Type:
text; Electronic Dissertation
Keywords:
election law; independent expenditures; judicial elections; state courts; Political Science; campaign finance; contribution limits
Degree Name:
Ph.D.
Degree Level:
doctoral
Degree Program:
Graduate College; Political Science
Degree Grantor:
University of Arizona
Advisor:
Westerland, Chad

Full metadata record

DC FieldValue Language
dc.language.isoenen_US
dc.titleIndependent Expenditures in Judicial Electionsen_US
dc.creatorRoss, Joseph V.en_US
dc.contributor.authorRoss, Joseph V.en_US
dc.date.issued2011-
dc.publisherThe University of Arizona.en_US
dc.rightsCopyright © is held by the author. Digital access to this material is made possible by the University Libraries, University of Arizona. Further transmission, reproduction or presentation (such as public display or performance) of protected items is prohibited except with permission of the author.en_US
dc.description.abstractIn recent years, judicial elections have undergone a transformation: races once characterized by low levels of competition, interest and participation are now comparable, in some states, to races for governor or senator. Elections for the bench as a whole are now more expensive, competitive and politicized than ever before. Arguably the most influential change in the last ten years has been the emergence of independent expenditures by political action committees and other groups in races for seats on state supreme courts. Despite the growth of this type of spending, our understanding of independent expenditures is rather limited, as the distinction between independent expenditures and direct contributions to candidates is rarely made clear.I address this in this dissertation by examining the patterns of independent spending in states with elected supreme courts. In doing so, I develop a theoretical framework to explain the decision of individual groups to support a judicial candidate independently. I argue that this decision is shaped largely by the campaign regulations imposed on judicial candidates and their potential supporters. Expectations from this theory are tested throughout the remainder of the dissertation using an original set of data drawn directly from state disclosure records. I find that independent expenditures have been concentrated in only a few states in recent years and that campaign regulations are influential in shaping this aggregate behavior. Contribution limits, in particular, redirect money from candidates' campaigns to independent expenditures. This is particularly significant due to the unique nature of judicial elections and the role of a judge in American politics. The results of the statistical and case study analyses should give pause to participants in the normative debates regarding campaign finance and judicial reform as they suggest that regulations can have unintended, but important consequences.en_US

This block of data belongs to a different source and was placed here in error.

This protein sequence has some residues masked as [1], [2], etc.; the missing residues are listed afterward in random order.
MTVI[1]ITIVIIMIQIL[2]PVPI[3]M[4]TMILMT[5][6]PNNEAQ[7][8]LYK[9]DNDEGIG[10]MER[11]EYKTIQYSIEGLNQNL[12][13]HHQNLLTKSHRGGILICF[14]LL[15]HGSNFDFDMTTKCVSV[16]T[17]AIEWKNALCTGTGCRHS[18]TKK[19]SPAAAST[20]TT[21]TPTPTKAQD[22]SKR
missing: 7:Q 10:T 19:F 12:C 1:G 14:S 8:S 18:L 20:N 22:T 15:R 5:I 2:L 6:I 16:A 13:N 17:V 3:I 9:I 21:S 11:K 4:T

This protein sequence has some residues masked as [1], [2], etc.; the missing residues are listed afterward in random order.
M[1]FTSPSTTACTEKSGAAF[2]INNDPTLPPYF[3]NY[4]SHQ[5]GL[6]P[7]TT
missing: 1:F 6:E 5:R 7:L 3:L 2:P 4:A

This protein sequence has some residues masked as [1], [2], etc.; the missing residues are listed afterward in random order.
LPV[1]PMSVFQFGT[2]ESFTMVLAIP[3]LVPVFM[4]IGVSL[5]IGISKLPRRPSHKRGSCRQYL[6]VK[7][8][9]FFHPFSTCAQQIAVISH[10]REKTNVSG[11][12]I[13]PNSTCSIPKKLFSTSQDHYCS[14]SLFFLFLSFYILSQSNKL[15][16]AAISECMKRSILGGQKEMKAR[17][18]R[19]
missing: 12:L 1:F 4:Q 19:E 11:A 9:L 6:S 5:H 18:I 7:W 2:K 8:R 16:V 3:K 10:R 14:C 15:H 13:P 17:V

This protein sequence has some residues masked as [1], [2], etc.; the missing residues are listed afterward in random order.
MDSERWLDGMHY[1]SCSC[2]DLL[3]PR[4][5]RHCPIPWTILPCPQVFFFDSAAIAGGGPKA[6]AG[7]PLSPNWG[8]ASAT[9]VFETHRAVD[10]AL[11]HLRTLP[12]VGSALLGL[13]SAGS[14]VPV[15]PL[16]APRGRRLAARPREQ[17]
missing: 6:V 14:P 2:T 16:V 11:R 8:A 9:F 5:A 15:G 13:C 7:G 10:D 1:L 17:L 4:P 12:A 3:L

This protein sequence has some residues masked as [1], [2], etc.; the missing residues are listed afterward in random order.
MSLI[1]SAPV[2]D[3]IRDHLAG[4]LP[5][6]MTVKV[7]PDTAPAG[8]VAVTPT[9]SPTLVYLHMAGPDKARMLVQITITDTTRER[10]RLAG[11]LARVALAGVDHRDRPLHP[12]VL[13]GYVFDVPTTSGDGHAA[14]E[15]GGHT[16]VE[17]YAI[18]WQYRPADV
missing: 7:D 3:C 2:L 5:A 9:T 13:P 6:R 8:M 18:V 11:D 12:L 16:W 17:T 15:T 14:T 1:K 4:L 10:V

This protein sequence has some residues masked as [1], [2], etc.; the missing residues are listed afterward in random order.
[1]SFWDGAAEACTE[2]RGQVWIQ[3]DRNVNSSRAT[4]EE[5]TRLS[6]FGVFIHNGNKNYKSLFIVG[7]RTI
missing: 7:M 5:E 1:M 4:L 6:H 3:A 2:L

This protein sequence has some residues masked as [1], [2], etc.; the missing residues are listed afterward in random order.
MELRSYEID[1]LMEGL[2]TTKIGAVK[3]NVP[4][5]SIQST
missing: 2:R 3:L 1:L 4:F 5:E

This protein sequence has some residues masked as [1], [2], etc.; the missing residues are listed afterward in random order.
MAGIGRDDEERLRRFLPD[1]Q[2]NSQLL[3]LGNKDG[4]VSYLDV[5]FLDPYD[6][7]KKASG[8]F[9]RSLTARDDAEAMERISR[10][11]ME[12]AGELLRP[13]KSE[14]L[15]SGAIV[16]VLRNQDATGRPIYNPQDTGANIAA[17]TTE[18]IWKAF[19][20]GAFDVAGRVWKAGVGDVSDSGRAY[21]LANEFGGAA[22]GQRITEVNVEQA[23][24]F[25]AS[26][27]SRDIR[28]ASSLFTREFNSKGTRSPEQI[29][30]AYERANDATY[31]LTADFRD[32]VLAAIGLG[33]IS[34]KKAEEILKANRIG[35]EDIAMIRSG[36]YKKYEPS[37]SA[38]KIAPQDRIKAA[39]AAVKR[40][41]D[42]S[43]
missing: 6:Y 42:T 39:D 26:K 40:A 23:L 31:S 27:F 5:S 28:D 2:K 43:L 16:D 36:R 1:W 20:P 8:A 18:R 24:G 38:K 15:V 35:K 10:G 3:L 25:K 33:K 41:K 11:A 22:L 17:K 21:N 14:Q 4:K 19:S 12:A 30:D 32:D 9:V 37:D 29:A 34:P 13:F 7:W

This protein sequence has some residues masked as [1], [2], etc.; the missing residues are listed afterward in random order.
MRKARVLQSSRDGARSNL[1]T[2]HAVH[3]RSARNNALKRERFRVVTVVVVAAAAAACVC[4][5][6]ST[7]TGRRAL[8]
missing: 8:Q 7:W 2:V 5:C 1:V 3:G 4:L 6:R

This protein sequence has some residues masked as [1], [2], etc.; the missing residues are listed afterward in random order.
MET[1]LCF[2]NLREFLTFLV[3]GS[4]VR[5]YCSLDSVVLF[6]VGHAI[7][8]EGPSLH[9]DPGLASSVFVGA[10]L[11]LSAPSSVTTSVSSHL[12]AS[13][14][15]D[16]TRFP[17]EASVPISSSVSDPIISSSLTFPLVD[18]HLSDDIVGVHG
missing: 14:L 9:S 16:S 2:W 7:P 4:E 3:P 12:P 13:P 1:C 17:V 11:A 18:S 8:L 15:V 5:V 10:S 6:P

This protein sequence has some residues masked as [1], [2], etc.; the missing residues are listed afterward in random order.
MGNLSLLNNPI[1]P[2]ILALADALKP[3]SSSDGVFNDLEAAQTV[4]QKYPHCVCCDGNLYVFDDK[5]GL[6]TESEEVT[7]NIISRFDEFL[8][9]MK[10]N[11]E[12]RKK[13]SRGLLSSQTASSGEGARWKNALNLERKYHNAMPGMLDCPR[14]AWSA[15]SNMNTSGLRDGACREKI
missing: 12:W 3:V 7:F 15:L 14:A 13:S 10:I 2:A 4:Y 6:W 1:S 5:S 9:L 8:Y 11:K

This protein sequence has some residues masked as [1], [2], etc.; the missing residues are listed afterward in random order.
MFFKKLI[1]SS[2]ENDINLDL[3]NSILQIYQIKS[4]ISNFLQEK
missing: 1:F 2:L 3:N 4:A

dc.typetexten_US
dc.typeElectronic Dissertationen_US
dc.subjectelection lawen_US
dc.subjectindependent expendituresen_US
dc.subjectjudicial electionsen_US
dc.subjectstate courtsen_US
dc.subjectPolitical Scienceen_US
dc.subjectcampaign financeen_US
dc.subjectcontribution limitsen_US
thesis.degree.namePh.D.en_US
thesis.degree.leveldoctoralen_US
thesis.degree.disciplineGraduate Collegeen_US
thesis.degree.disciplinePolitical Scienceen_US
thesis.degree.grantorUniversity of Arizonaen_US
dc.contributor.advisorWesterland, Chaden_US
dc.contributor.committeememberNorrander, Barbaraen_US
dc.contributor.committeememberWillerton, John P.en_US
dc.contributor.committeememberHartley, Roger E.en_US
dc.contributor.committeememberWesterland, Chaden_US